Keeping minds active while trying to fill those long summer days can be a challenge. But help is at hand! Chief Executive of The Reading Agency, Sue Wilkinson, tells us the simple steps we can take to keep kids interested in books over the holidays.

Trying to keep kids busy and entertained over the summer holidays can often be stressful, and lots of us want our children to stay engaged with reading throughout the summer. At The Reading Agency, we know that the Summer Reading Challenge is an ideal way to get kids into books throughout the summer. The scheme is available at 95% of library authorities across Scotland, England and Wales and so the best advice we give parents and carers in the summer is take your children to the library and enrol them in the challenge. It will ensure they have access to lots of different books and great support; they will see other children reading and they will be able to access a range of incentives designed to keep them reading. In addition, here‘s our 5-step guide to getting and keeping your children reading this summer:

1. Start small

Summers are for fun; some children might not imagine books being a part of their dream summer holiday, and that’s ok. Start off with something small, like magazines, comics, or graphic novels. This will let your child know that reading doesn’t have to mean long dense texts, and they should only read what they enjoy in their spare time. Practising with shorter materials that they enjoy will give your child the confidence to read more. Research has shown that letting children choose their own books is an effective way to create lifelong readers. If your child is in need of inspiration, the Summer Reading Challenge website has a great Book Sorter tool to help your child pick the perfect book, recommended by other children.

2. Be a reading role model

Children often mimic the behaviours of older role models, so why not pick up a book to motivate your child? Reading will also benefit you: research indicates that 38% of people in the UK find reading to be a good remedy for stress. Our own research has found that 91% of Brits think reading can have a positive effect on mental health and wellbeing. Like with kids, content is key for adults too. We did some research and found that 54% of Brits are stuck reading the same book, which stops them from reading any more. If you’re struggling for good material, why not pick up a quick read from your local library?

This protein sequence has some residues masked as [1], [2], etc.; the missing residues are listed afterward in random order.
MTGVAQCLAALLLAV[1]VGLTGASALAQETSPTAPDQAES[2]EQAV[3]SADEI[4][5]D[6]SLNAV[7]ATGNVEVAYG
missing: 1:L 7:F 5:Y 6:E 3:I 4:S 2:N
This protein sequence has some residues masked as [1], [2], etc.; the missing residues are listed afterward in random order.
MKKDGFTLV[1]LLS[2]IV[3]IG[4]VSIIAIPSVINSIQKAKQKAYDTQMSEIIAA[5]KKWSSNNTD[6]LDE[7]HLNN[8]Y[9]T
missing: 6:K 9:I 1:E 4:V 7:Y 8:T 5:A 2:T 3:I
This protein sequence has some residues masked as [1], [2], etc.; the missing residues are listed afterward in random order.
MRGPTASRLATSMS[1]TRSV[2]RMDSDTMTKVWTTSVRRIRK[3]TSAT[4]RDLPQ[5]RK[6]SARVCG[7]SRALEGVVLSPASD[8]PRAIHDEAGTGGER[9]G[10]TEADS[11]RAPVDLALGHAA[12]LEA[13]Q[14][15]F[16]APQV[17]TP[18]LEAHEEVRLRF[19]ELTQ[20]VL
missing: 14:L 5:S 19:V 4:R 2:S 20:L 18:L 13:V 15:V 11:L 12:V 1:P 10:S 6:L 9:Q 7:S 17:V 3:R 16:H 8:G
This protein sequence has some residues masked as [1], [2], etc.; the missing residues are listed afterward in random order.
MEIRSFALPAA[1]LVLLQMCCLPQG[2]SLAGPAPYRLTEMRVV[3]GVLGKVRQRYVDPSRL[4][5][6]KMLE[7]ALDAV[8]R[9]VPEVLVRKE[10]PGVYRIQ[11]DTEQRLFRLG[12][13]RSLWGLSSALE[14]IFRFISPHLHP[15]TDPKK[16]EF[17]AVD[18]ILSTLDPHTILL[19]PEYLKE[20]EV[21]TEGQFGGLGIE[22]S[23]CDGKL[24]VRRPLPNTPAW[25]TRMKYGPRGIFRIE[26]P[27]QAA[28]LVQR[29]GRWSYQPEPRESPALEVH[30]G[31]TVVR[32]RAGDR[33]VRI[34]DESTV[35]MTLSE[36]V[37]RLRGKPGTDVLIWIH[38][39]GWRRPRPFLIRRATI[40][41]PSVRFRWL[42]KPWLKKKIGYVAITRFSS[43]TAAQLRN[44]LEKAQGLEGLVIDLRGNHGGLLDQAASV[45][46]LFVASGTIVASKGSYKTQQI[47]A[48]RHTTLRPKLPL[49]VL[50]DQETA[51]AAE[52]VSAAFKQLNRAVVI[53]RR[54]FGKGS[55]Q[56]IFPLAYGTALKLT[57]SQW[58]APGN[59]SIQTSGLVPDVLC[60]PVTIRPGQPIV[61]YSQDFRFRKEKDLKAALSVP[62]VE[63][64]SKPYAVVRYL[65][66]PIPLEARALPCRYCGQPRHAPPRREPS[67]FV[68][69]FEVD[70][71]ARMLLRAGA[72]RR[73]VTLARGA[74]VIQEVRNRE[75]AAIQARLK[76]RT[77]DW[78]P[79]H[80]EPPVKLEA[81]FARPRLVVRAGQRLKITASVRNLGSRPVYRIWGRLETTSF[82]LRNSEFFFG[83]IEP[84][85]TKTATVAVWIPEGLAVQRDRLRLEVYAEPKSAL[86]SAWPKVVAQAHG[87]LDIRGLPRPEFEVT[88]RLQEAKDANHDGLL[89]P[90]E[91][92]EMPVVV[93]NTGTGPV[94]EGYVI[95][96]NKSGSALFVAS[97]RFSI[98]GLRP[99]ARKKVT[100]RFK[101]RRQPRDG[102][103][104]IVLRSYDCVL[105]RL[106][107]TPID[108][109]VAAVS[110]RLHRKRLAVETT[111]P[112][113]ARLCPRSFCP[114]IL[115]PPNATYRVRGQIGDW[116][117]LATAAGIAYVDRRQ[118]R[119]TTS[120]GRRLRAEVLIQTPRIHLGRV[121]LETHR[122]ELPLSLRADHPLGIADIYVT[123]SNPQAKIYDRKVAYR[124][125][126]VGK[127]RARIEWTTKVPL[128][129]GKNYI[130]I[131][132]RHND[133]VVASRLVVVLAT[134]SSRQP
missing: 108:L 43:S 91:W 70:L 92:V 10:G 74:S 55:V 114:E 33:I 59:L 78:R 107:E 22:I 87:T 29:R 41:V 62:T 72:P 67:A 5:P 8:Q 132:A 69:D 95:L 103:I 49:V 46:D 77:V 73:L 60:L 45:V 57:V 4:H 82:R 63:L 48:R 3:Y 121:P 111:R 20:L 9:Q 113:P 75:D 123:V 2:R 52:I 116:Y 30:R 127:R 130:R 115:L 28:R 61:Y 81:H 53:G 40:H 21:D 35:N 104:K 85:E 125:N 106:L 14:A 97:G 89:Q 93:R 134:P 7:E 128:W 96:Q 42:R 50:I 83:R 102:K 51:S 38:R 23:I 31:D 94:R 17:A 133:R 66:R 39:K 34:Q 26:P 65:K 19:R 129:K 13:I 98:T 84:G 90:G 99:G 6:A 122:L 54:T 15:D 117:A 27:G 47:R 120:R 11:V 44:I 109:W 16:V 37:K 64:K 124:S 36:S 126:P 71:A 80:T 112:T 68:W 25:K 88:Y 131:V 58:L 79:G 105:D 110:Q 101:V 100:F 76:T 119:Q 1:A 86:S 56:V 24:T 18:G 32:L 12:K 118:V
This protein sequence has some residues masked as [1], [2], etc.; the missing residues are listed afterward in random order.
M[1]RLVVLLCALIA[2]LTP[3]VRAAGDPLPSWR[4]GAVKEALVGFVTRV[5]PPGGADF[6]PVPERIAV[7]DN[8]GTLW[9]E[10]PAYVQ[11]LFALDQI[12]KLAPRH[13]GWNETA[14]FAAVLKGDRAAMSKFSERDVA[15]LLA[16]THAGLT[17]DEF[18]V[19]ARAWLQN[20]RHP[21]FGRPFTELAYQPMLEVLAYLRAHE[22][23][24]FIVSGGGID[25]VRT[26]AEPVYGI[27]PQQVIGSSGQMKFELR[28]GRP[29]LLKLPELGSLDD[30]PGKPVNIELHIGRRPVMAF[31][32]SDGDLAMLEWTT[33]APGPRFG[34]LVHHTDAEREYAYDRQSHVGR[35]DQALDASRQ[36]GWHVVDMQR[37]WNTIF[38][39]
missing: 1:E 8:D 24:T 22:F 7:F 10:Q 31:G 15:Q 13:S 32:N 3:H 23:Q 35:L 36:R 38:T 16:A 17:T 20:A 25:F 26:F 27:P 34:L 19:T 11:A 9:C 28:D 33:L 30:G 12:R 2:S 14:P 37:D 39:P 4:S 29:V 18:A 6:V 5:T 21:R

3. Have a chat

Discussing what you’re both reading will bring the words to life and help start conversations with your child. Children appreciate it when you take an interest in them and their reading should be no different. Talking about things with your child will also allow you to explore new perspectives and process what they read. A book has the ability to unlock a child’s imagination and allow them to see the world through someone else’s eyes. Build on that. Learn what your child sees.

4. Get their friends in on it

Like most people, children don’t want to feel like the odd ones out. So, make reading something that they can do with their friends. Have a chat with some of the parents at your school to see how they’d feel about library “play-dates”. You can take your child, a friend, and perhaps a parent to your local library to pick out books. Lots of libraries organise activities over the summer, which are a great way to motivate your child to read whilst also building friendships before the start of the new school year.

5. Make it a routine  

It’s often hard to change or build a new habit. Why not set aside 15 minutes for reading every day over the summer, for both you and your child? Work it into their routine, a good time might be before dinner so you can discuss what they’ve read during your meal. If you have a particularly busy schedule (like lots of parents do these days!), why not listen to books whilst in the car? Your child can follow along with the physical book and you can still talk to them about the story and characters.

Go to your local library to sign up or find out more on the Summer Reading Challenge website.


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